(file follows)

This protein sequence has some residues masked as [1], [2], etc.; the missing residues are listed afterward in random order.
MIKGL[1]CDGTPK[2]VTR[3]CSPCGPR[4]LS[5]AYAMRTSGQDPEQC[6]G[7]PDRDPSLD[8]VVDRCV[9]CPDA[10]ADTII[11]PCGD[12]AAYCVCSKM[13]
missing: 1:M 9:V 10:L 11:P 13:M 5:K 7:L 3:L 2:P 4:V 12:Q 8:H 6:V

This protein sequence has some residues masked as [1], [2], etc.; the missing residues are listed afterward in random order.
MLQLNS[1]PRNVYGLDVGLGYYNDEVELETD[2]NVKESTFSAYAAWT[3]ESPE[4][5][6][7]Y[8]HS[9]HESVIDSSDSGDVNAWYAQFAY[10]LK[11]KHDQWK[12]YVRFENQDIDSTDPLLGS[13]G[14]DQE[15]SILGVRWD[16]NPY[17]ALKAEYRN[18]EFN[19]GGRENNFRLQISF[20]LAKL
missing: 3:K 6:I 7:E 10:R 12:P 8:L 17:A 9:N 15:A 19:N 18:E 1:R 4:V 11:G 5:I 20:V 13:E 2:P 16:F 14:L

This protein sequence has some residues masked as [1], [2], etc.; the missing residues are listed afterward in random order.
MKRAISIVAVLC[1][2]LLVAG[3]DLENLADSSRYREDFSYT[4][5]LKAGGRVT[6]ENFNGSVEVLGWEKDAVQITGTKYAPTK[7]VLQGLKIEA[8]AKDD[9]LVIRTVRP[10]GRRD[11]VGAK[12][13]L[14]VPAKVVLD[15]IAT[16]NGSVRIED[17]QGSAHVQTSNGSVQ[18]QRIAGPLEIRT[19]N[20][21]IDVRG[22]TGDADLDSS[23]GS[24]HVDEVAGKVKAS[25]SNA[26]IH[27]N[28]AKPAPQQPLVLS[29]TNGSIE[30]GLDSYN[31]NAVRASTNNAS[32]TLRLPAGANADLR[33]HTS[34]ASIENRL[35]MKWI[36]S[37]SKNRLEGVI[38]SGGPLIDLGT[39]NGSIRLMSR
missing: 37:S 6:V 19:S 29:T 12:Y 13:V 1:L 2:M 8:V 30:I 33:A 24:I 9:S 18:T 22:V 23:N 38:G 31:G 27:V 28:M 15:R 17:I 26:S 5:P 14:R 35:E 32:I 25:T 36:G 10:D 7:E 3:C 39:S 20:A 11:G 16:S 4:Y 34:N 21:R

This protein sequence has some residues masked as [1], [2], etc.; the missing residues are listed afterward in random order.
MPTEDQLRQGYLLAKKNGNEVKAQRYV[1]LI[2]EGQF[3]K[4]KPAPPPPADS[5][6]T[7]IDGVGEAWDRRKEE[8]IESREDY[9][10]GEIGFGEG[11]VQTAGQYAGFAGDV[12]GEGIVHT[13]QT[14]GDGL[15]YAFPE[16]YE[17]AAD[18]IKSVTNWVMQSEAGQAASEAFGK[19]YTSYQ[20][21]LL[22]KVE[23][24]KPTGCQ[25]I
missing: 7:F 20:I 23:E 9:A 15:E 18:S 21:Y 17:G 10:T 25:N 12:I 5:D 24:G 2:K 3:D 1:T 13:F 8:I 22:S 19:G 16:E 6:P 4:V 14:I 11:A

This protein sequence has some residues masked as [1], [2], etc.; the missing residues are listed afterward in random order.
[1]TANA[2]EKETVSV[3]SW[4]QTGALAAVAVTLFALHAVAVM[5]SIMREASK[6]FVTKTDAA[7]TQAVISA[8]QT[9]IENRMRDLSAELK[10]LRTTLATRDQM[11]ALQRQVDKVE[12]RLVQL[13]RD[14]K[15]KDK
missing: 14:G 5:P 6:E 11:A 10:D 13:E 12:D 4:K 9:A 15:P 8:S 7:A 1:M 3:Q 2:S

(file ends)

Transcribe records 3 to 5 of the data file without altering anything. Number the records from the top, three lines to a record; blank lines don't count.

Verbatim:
This protein sequence has some residues masked as [1], [2], etc.; the missing residues are listed afterward in random order.
MKRAISIVAVLC[1][2]LLVAG[3]DLENLADSSRYREDFSYT[4][5]LKAGGRVT[6]ENFNGSVEVLGWEKDAVQITGTKYAPTK[7]VLQGLKIEA[8]AKDD[9]LVIRTVRP[10]GRRD[11]VGAK[12][13]L[14]VPAKVVLD[15]IAT[16]NGSVRIED[17]QGSAHVQTSNGSVQ[18]QRIAGPLEIRT[19]N[20][21]IDVRG[22]TGDADLDSS[23]GS[24]HVDEVAGKVKAS[25]SNA[26]IH[27]N[28]AKPAPQQPLVLS[29]TNGSIE[30]GLDSYN[31]NAVRASTNNAS[32]TLRLPAGANADLR[33]HTS[34]ASIENRL[35]MKWI[36]S[37]SKNRLEGVI[38]SGGPLIDLGT[39]NGSIRLMSR
missing: 37:S 6:V 19:S 29:T 12:Y 13:V 1:L 2:M 8:V 30:I 33:A 24:I 9:S 18:T 22:V 23:N 38:G 31:G 27:V 28:M 15:R 17:I 26:S 5:P 14:R 35:E 32:I 25:T 36:G 10:D 7:E 3:C 39:S 20:A 11:G 16:S 4:Y 34:N 21:R

This protein sequence has some residues masked as [1], [2], etc.; the missing residues are listed afterward in random order.
MPTEDQLRQGYLLAKKNGNEVKAQRYV[1]LI[2]EGQF[3]K[4]KPAPPPPADS[5][6]T[7]IDGVGEAWDRRKEE[8]IESREDY[9][10]GEIGFGEG[11]VQTAGQYAGFAGDV[12]GEGIVHT[13]QT[14]GDGL[15]YAFPE[16]YE[17]AAD[18]IKSVTNWVMQSEAGQAASEAFGK[19]YTSYQ[20][21]LL[22]KVE[23][24]KPTGCQ[25]I
missing: 7:F 20:I 23:E 9:A 15:E 18:S 21:Y 17:G 10:T 25:N 12:I 5:D 24:G 2:K 3:D 1:T 13:F 8:I 22:S 19:G 16:E 6:P 4:V 14:I 11:A

This protein sequence has some residues masked as [1], [2], etc.; the missing residues are listed afterward in random order.
[1]TANA[2]EKETVSV[3]SW[4]QTGALAAVAVTLFALHAVAVM[5]SIMREASK[6]FVTKTDAA[7]TQAVISA[8]QT[9]IENRMRDLSAELK[10]LRTTLATRDQM[11]ALQRQVDKVE[12]RLVQL[13]RD[14]K[15]KDK
missing: 14:G 5:P 6:E 11:A 10:D 13:E 12:D 4:K 9:A 15:P 8:S 7:A 1:M 3:Q 2:S